A pet peeve of mine is this perpetual mantra, in security circles, to
the effect that if it is *possible* to circumvent a security measure (e.g.
filtering in source ports) then that measure is not only useless but will
inevitably lead the helpless sysadmin down the garden path, creating a false
sense of security and actually making things worse.
This is pure unadulterating rubbish. The typical vandal is a duffer
who won't make it past the first hurdle. The ones who actually know something
will be slowed down, and may be encouraged to move on to greener pastures.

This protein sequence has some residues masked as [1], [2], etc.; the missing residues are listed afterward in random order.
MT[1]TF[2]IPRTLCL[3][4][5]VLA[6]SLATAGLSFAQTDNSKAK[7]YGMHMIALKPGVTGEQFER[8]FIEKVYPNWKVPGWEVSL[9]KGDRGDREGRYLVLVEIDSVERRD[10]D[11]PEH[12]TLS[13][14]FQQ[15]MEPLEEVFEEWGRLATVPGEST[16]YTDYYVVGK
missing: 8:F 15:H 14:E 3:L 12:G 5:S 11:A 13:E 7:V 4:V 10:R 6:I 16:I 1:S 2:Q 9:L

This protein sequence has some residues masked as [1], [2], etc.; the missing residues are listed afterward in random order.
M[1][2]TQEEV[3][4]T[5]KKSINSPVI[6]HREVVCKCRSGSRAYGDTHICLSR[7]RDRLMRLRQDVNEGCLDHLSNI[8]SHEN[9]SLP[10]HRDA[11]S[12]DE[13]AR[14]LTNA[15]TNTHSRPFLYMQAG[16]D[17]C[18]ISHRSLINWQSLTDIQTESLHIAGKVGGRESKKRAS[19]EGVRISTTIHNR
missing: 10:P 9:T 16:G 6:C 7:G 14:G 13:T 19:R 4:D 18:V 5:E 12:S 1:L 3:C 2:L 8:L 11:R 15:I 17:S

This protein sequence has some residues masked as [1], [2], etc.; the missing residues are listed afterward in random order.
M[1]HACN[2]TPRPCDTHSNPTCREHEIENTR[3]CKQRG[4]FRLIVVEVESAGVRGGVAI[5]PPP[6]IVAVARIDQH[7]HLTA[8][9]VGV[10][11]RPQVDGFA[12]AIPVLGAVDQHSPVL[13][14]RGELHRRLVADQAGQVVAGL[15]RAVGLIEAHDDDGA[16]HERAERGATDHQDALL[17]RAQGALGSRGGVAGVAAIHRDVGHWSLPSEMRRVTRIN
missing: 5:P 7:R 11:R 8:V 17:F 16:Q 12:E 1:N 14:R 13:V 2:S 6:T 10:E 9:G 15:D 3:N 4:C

These are good things. The fewer people you have actually reaching your iron
gate the lower the probability that someone will stumble over that bug in it.
There is a reason they started putting moats around castles, and it wasn't
because the enemy couldn't swim.
Of course a sysadmin needs to not be overwhelmed by a false sense of
security. A line in the manual pointing out that source ports can be spoofed
will accomplish this, in the case in point. Presumably moat-builders of old
mentioned that Huns could swim so, possibly, some walls to go with the castle
would be a good plan, as well as the moat.
The point here is that even weak measures have non-zero value and can
be usefully factored into the risk evaluations. It is, of course, essential
that weak measures be noted as such, so their value can be accurately known,
but this is part of what manuals and forums like this one do.